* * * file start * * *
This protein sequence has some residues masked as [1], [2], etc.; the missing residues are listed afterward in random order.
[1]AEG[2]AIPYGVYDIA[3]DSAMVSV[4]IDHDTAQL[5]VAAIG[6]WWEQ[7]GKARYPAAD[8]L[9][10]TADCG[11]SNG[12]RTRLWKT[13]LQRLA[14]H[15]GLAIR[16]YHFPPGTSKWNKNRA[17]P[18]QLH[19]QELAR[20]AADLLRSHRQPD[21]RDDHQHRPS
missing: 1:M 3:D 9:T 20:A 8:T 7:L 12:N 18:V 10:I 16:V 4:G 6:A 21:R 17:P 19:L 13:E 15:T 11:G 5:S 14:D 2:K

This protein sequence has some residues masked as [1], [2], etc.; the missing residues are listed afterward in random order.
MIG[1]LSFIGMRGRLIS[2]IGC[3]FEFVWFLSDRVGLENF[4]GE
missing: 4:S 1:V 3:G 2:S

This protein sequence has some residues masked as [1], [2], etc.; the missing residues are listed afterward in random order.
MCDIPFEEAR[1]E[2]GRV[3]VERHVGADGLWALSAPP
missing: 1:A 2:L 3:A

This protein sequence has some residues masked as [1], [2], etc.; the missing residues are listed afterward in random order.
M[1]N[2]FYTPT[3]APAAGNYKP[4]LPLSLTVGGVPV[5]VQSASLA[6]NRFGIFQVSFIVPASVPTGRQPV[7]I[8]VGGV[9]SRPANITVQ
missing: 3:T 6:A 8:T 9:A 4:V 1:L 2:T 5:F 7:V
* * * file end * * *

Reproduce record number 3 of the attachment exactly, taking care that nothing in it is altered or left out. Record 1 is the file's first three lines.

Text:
This protein sequence has some residues masked as [1], [2], etc.; the missing residues are listed afterward in random order.
MCDIPFEEAR[1]E[2]GRV[3]VERHVGADGLWALSAPP
missing: 1:A 2:L 3:A